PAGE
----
6.  We recommend that the HPA publishes by April 2004 a proposal for developing collaborative relationships with organisations concerned with tackling infection, including the devolved administrations, environmental health departments and the Food Standards Agency [9.12].

    7.  We recommend that the Government enable the HPA to second health professionals to international bodies such as WHO and provide the resources to make this possible [9.33].

Providing well-trained staff

    8.  We recommend that the Government, in conjunction with relevant Royal Colleges and the Joint Committee on Infection and Tropical Medicine, address the shortage of expertise in clinical infectious disease, clinical microbiology and communicable disease epidemiology by increasing numbers of fully funded consultant posts and ensuring that there are available training posts [7.5].

    9.  We recommend that the General Medical Council, the Nursing and Midwifery Council, the General Dental Council and the Health Professions Council ensure that universities strengthen existing content relating to clinical and public health aspects of infection undergraduate education [7.15].

    10.  We recommend that, with respect to postgraduate education, the medical Royal Colleges and the Nursing and Midwifery Council should ensure that infection prevention and control is a key component [7.16].

    11.  We recommend that the Government investigate the decline in numbers of trained Environmental Health Officers in local authorities and take steps to reverse this trend [7.9].

Improving information exchange

    12.  We recommend that the Department of Health should ensure that procedures for collecting and reporting information electronically are integrated where possible into everyday working practices and are less burdensome than at present [6.8].

    13.  We recommend that the Government should develop a fully compatible electronic system of infectious disease surveillance information across all relevant departments and agencies [6.15].

    14.  We recommend that the HPA should standardise information entry across all surveillance systems. This should be undertaken in consultation with representatives of all those involved in the collation and transfer of information for infectious disease control [6.11].

    15.  We recommend that the HPA takes the lead in further developing electronic methods for providing feedback about surveillance and for targeting delivery of information about infectious disease to healthcare professionals [6.19].

Maintaining public health laboratories

    16.  We recommend that the Department of Health should ensure that Primary Care Trusts provide NHS laboratories with at least the same level of extra resources for public health work (including food, water and environmental activity) that was previously received through the Public Health Laboratory Service [5.14].

    17.  We recommend that the Department of Health ensures that microbiology laboratories managed by the HPA and NHS Trusts act in a coordinated manner to deliver effective surveillance and to provide surge capacity [5.15].

Vaccines

    18.  We believe that vaccine development should be facilitated and recommend that the Government should develop and maintain clear evidence based guidelines about vaccine requirements and should create financial incentives to enable early research, development and commercialisation of vaccines [8.4].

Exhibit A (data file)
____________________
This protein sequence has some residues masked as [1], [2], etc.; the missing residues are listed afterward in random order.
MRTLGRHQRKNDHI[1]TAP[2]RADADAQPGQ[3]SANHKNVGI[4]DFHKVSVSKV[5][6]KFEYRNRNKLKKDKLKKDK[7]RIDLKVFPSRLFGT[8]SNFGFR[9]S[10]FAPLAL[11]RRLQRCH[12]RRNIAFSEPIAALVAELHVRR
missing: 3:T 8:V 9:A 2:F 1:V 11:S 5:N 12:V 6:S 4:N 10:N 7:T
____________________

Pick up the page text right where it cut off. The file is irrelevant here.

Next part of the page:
19.  We recommend that, given that there is little vaccine production capability in the United Kingdom, the Government should, by April 2004, develop and publish a strategy to ensure that there is secure access to supplies of vaccines in the face of national outbreaks of infectious disease [P 4.13].

    20.  We recommend that the Government should fund enhanced surveillance of the impact of vaccine programmes on the incidence of disease particularly when new vaccines are introduced [5.20].

Initiating research and development

    21.  We recommend that the Department of Health, in conjunction with the HPA, establishes and publishes by end of 2003 clear evidence-based priorities for the development of vaccines and diagnostics [8.10].

    22.  We recommend that the Department of Health ensures that funding is made available to increase research into organisation and delivery of infectious disease services and, in particular, into how human behaviour impacts on outcomes of diagnostic procedures, treatments and prevention programmes [8.15].

Communicating with the public

    23.  We recommend that the HPA, like the Food Standards Agency, should act, and should be seen to be acting independently of Government [7.24].

    24.  We recommend that the HPA creates a post for a well-resourced infectious disease specialist to act as spokesperson and to lead on all aspects of communicating with the public including developing innovative methods of increasing awareness of infectious disease [7.30].


1  
Evidence is found in :

House of Lords Select Committee on Science and Technology Fighting Infection: Written evidence volume I (evidence received up to 18th February 2003), , Session 2002-3; HL 23, ISBN 010 400218 2

House of Lords Select Committee on Science and Technology Fighting Infection: Evidence volume II (oral evidence and written evidence received after 18th February 2003), Session 2002-3; HL 138-I

In addition this is available on the CDRom provided in the back of this report volume or on the website: www.parliament.uk/hlscience  Back

2   House of Commons Health Select Committee Sexual Health, Fourth Report Session 2002-03, HC 69. Back

3   The Management and Control of Hospital Acquired Infection in Acute NHS Trusts in England Session 1999-2000, HC 306 Back

4   House of Lords Select Committee on Science and Technology Resistance to Antibiotics, Third Report Session 2000-01, HL 56, ISBN 0 10 405601 0 Back

5   Northern Ireland, Scotland and Wales organise services differently. The HPA has some presence in Wales and a Service Level Agreement with Northern Ireland. Back